At the age of 92, Australia-born media tycoon Rupert Murdoch stepped down as chairman of News Corp and Fox Corp, one a media network that spread across Australia, Asia and United Kingdom, and the other a leading American television news network. He has also other business interests including the ownership of the prestigious Wall Street Journal in New York. He owns The Times, where he had the celebrated confrontation with then editor Harold Evans and declared his intention to dictate to editors, and Sky News the television network, apart from tabloids like The Sun and The News of the World. He has been an aggressive media empire builder starting out from his father’s newspaper in Australia. And he had violated all media norms and ethics to expand his empire and increase its revenues. Controversy is indeed his middle name. He was not content to be the big media owner. He wanted to shape politics and exert influence. And he did that ruthlessly in Britain in the 1990s when he used The Sun, which was a jingoistic outlet, to support Tony Blair and his New Labour. And it is conceded that this support had benefited Blair’s electoral fortunes in 1997 and after. In Sky News he tried to build a television network based on the model of pure revenue-generator, and tried the pay-per-view of football matches. It succeeded for a while but it petered out. But the scandal of hacking at News Of The World was the final blow to his amoral approach to news -- which included misinformation about a kidnapped child who was killed -- when he was hauled up before the courts and the paper had to close down.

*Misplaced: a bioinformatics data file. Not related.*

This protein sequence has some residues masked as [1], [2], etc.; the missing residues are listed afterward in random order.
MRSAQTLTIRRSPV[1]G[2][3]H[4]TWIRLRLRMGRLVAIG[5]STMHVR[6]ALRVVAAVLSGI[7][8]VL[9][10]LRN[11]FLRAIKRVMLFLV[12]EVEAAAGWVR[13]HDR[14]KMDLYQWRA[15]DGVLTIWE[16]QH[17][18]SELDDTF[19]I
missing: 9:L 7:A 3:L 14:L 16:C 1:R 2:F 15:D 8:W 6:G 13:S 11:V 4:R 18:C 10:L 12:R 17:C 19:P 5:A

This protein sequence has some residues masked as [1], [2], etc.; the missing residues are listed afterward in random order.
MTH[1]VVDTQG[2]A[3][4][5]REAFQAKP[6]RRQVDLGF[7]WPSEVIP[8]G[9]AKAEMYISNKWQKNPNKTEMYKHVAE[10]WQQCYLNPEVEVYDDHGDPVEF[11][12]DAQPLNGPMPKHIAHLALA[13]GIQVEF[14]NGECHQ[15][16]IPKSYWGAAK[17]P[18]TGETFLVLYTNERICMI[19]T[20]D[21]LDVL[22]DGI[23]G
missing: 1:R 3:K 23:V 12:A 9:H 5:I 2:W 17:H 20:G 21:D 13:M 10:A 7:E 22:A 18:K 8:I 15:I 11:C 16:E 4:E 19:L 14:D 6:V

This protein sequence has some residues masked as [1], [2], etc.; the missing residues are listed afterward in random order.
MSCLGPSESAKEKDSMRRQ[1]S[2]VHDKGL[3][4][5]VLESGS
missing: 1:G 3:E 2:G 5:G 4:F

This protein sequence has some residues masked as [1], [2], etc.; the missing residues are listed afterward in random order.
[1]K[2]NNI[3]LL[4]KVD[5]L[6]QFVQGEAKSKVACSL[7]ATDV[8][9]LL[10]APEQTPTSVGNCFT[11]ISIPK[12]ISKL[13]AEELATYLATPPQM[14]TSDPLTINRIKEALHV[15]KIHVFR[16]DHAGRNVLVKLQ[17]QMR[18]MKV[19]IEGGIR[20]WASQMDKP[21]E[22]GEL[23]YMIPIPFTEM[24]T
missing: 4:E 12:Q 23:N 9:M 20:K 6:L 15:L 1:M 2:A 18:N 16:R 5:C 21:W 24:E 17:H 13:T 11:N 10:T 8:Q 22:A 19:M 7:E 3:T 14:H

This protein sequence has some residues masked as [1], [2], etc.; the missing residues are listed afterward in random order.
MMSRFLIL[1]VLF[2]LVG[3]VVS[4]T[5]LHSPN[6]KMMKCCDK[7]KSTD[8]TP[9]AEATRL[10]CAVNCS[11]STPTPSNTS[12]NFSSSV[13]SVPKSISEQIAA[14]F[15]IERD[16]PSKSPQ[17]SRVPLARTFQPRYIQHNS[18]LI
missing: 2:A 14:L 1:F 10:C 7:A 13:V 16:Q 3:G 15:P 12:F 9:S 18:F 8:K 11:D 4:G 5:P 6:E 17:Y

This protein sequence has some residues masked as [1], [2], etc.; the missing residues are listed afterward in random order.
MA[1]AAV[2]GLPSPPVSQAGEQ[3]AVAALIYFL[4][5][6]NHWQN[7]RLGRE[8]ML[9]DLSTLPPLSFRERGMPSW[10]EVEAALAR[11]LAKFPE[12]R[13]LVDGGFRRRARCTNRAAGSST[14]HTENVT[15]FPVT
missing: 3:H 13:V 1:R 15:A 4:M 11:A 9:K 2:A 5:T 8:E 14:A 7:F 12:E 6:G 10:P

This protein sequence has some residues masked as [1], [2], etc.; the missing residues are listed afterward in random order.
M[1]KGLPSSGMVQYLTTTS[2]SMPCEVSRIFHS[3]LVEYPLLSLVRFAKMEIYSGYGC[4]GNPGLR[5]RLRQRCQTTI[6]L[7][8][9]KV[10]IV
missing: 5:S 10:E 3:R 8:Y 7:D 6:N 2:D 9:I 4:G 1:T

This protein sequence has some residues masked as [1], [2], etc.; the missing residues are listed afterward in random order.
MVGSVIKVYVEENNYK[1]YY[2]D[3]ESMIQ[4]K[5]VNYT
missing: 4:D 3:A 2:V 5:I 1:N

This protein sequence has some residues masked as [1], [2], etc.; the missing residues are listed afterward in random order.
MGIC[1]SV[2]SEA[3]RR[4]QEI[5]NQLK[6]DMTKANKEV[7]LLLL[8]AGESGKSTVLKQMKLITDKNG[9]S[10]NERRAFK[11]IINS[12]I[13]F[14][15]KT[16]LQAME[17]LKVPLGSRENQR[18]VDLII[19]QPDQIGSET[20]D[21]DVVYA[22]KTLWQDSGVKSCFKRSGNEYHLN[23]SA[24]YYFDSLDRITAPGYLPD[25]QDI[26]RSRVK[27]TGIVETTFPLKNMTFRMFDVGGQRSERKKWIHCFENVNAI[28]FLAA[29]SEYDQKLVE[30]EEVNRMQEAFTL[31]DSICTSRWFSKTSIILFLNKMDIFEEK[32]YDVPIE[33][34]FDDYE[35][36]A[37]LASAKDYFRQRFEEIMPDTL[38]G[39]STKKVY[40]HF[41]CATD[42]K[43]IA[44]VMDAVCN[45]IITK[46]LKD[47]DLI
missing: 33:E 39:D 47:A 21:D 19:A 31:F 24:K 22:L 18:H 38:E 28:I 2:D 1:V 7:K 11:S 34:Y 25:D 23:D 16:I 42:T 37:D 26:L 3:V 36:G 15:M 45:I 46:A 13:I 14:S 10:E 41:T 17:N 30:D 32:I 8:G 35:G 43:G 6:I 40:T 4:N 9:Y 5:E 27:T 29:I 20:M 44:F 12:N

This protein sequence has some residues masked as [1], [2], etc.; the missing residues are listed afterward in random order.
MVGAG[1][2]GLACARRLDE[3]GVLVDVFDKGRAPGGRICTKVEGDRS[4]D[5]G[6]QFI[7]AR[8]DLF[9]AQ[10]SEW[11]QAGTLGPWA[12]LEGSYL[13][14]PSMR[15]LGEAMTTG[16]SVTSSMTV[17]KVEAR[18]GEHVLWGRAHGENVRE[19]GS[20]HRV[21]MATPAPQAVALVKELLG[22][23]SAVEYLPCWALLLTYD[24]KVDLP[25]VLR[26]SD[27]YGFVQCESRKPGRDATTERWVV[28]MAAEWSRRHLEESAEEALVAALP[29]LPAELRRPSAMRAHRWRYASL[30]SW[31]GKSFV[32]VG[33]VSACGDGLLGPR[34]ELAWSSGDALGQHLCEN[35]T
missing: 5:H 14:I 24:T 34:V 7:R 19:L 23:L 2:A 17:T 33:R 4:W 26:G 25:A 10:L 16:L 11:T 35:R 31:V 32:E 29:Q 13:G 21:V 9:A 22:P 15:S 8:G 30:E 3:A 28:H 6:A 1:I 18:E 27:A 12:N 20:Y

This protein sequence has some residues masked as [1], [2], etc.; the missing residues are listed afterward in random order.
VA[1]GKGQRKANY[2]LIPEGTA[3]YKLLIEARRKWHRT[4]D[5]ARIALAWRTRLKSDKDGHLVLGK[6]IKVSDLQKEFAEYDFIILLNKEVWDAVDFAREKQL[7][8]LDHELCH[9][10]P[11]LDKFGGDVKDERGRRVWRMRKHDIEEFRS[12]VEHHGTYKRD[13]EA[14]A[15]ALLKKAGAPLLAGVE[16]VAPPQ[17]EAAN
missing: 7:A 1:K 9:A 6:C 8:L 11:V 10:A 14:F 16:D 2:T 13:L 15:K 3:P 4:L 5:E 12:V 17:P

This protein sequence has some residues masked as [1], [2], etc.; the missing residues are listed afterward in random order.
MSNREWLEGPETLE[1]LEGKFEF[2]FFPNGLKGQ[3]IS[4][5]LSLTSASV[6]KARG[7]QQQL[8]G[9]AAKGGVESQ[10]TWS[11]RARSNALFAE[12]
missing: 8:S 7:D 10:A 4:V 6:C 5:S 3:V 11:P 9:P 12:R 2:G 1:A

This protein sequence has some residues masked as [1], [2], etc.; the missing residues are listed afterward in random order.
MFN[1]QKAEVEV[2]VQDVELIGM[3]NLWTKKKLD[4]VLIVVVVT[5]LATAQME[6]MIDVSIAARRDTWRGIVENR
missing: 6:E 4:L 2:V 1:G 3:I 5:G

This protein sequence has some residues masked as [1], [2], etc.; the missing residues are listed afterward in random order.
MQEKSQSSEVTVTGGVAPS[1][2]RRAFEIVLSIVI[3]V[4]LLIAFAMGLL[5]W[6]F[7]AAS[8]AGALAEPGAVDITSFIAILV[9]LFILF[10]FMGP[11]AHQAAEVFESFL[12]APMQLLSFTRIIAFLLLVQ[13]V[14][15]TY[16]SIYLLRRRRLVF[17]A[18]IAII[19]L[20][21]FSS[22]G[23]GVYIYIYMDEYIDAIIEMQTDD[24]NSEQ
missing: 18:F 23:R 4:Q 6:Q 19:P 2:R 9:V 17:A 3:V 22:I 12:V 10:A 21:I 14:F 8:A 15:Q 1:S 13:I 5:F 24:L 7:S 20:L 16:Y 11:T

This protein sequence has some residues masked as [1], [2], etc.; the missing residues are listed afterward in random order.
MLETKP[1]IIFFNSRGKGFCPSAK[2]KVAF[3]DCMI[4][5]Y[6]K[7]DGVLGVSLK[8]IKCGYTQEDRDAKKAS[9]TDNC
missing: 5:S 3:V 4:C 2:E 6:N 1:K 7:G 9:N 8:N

He had better luck in America, where he became a citizen after 11 years in 1985, and built Fox News into a no-holds-barred rightwing channel. And when Donald Trump was losing the election in 2020, the channel distorted the news of polling companies to show that he was winning when he was not. Fox News had pay hundreds of millions of dollars in damaged to one of the companies, and it is facing a case with another worth more than a billion dollars in damages. Apparently, Murdoch himself became disillusioned with the more-than-enthusiastic Trump partisans in the channel. And when he acquired The Wall Street Journal, the prestigious, sober, family-owned newspaper, he had promised that he would respect the sanctity of the newsroom and would not interfere in the editorial matters. But it did not take him too long to break his own promise.
Murdoch did not hesitate to do business with communist China, and he was willing to prune the Star World news channel to be acceptable to the Chinese authorities. And in the 1990s India, he saw that English language channel and programming covered a minuscule part of the large population, and he started channels in many of the Indian languages, and he opened the way for other players to enter the Indian television space. He is part of the globalisation of television channels of the 1990s. Though he is wilful enough to have his own way, there are times when he had to defer to the wishes of the shareholders. He wanted to combine the News Corp and Fox News Corp and make it into a giant single entity and head it. But the shareholders opposed it on sound commercial grounds saying that the revenue models for each was different and their merger would not make business sense. So he left it at that. He has not yet said quits to his businesses. He is now the chairman emeritus in the two companies as his son Lachlan Murdoch takes over from him.
Murdoch, 47, said he was standing down because of disagreements over editorial content published by the company, whose assets include Dow Jones and Company, The Wall Street Journal and the New York Post.
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Zeng has spent much of his life in service to the Chinese state, designing monuments in Beijing’s Tiananmen Square and coal plants for the Ministry of Coal. He’s a member of Shenzhen’s state-sponsored artist’s association.